Groupon – Gauged For Glory or Set For Suicide?
With high unemployment, at the tail end of a recession and a World where online eCommerce shopping is swiftly approaching the high street, it seems obvious that consumers would turn to online offer sites. There has been a recent and dramatic rise over the last 12 months of reseller websites offering vouchers and discounts that give consumers top quality goods at one tenth of the price, which is leading online shoppers to ask, if we can get something for 10% of the RRP, why pay more? The market leader Groupon now has more than 83 million subscribers with revenue of $644.7 million in the first quarter of this year and with Living Social and many other copies following closely and Groupon itself preparing its IPO, the questions arises are we witnessing a revolution for eCommerce monetisation for businesses or is this tomorrow’s short lived craze?
Groupon is the latest online business to tout an impending public sale after the recently successful LinkedIn IPO, and with the gossip still rife about a similar sale of Twitter. While this is a definite declaration of the success of the platform and another testament to second dot-com boom sceptics are pointing at recent leaks which illustrate a lack of profitability and issues over the legality of the ‘Groupons’ they provide. Despite these legal issues surrounding the expiration dates of the coupons, and the problems associated with customers being unable to redeem the voucher due to liquidation of the business, Groupon have lead the charge of discount sites online, with competitor LivingSocial biting at its ankles. Worrying predictions of a second dot-com bust after significantly inflated valuations have been placed on online businesses does demonstrate the requirement for generating effective streams of revenue for companies online.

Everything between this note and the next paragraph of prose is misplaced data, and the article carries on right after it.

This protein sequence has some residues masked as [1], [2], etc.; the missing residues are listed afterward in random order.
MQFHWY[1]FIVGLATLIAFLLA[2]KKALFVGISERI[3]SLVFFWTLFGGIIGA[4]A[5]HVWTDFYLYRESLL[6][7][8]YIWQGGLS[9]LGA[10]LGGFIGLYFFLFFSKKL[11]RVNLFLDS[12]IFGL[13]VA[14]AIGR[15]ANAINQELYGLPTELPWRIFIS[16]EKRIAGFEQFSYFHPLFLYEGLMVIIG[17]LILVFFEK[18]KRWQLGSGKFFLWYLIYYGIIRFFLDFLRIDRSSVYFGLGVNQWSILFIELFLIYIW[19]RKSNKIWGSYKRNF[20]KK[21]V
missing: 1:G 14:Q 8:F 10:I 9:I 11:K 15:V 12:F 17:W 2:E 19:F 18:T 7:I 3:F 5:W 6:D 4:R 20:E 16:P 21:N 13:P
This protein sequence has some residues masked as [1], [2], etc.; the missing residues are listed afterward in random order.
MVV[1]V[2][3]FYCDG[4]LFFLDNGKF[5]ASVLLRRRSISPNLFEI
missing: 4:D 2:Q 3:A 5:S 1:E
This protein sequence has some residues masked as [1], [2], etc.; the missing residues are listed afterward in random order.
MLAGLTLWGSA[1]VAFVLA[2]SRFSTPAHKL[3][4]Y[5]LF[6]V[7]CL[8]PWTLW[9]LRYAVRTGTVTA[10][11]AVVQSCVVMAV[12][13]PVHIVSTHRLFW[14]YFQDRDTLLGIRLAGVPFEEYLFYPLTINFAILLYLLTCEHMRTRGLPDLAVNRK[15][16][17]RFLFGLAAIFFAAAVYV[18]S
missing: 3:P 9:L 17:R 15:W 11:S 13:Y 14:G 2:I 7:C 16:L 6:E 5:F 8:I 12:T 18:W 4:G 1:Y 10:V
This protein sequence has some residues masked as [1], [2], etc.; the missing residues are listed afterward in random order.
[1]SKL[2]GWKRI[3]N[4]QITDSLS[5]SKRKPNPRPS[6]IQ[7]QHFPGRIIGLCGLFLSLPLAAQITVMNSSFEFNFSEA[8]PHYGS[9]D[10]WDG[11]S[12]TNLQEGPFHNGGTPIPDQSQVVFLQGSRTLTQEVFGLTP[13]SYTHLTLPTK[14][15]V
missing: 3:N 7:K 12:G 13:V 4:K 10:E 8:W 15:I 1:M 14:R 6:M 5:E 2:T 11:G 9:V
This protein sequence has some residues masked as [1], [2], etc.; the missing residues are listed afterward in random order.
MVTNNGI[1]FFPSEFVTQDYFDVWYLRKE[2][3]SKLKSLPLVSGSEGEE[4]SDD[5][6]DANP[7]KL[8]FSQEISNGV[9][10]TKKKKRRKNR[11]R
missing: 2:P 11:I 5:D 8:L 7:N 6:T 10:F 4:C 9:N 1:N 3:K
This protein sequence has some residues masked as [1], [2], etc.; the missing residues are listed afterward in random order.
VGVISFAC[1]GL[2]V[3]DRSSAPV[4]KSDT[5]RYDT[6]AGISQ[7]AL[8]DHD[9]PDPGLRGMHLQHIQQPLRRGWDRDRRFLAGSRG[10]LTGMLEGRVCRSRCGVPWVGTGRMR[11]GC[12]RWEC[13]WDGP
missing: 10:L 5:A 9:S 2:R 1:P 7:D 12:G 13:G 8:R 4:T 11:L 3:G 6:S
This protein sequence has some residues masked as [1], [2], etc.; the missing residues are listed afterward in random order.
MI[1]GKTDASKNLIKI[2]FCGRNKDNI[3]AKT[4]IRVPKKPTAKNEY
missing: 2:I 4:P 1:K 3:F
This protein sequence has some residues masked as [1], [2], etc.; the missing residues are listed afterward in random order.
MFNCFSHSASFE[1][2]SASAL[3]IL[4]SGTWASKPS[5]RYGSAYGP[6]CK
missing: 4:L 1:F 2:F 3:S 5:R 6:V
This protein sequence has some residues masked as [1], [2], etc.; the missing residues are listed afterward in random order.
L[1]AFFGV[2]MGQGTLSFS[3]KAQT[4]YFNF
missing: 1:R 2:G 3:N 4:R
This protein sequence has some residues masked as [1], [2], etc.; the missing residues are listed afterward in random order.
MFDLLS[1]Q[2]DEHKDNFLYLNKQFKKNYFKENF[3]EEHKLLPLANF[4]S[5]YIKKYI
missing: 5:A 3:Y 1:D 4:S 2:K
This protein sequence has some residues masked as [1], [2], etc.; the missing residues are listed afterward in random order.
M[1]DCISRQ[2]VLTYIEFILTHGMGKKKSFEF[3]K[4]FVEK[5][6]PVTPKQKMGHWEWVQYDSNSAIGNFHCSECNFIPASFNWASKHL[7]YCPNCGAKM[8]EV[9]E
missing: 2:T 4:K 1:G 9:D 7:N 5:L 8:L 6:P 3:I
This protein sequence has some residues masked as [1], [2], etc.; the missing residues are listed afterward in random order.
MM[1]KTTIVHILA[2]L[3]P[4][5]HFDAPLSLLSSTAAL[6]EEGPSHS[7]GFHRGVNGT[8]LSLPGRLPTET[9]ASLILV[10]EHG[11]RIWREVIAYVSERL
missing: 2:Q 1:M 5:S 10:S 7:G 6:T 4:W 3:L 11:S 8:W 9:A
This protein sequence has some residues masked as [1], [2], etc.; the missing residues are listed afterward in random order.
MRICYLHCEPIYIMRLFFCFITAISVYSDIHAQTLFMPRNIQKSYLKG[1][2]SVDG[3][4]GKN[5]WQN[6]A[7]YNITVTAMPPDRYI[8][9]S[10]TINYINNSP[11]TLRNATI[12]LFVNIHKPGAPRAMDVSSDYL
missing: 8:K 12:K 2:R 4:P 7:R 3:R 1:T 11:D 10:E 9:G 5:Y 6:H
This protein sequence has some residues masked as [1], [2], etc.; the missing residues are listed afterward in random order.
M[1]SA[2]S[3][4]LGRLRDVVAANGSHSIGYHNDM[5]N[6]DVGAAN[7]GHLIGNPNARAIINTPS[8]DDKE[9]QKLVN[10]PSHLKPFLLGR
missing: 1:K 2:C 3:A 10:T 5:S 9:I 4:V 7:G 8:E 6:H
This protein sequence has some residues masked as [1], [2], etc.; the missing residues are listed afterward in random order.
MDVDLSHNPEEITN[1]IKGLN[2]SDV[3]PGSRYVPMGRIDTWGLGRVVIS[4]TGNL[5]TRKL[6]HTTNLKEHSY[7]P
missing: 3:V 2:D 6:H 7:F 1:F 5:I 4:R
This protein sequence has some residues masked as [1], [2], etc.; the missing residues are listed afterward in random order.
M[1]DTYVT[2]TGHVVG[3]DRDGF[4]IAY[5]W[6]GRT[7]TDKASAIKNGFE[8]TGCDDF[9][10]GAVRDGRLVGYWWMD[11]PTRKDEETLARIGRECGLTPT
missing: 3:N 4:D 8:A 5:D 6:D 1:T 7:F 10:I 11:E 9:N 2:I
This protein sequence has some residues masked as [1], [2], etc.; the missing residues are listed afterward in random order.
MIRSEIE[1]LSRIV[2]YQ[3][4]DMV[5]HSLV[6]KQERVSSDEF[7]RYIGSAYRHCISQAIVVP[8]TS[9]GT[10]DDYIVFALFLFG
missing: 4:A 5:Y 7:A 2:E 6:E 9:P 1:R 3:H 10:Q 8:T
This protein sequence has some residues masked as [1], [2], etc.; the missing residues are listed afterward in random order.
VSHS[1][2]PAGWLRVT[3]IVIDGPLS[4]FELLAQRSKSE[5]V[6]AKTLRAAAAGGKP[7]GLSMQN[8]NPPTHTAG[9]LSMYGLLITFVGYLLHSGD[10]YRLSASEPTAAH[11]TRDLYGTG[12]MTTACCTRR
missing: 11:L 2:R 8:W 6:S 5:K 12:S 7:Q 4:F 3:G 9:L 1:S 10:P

The question remains whether Groupon will be able to live up to dramatic expectations, or will it share the same fate as Pets.com who managed to drop from a valuation of 10 Billion to bankruptcy in just 18 months? The future is not certain for any newly floated business, but a move towards IPOs does seem to be the logical next step for many of the big players online, reflected by the rumours that Facebook will join the share market next year. With shares available everyone wants a piece of the pie and it looks as though there is going to be more than enough to go around.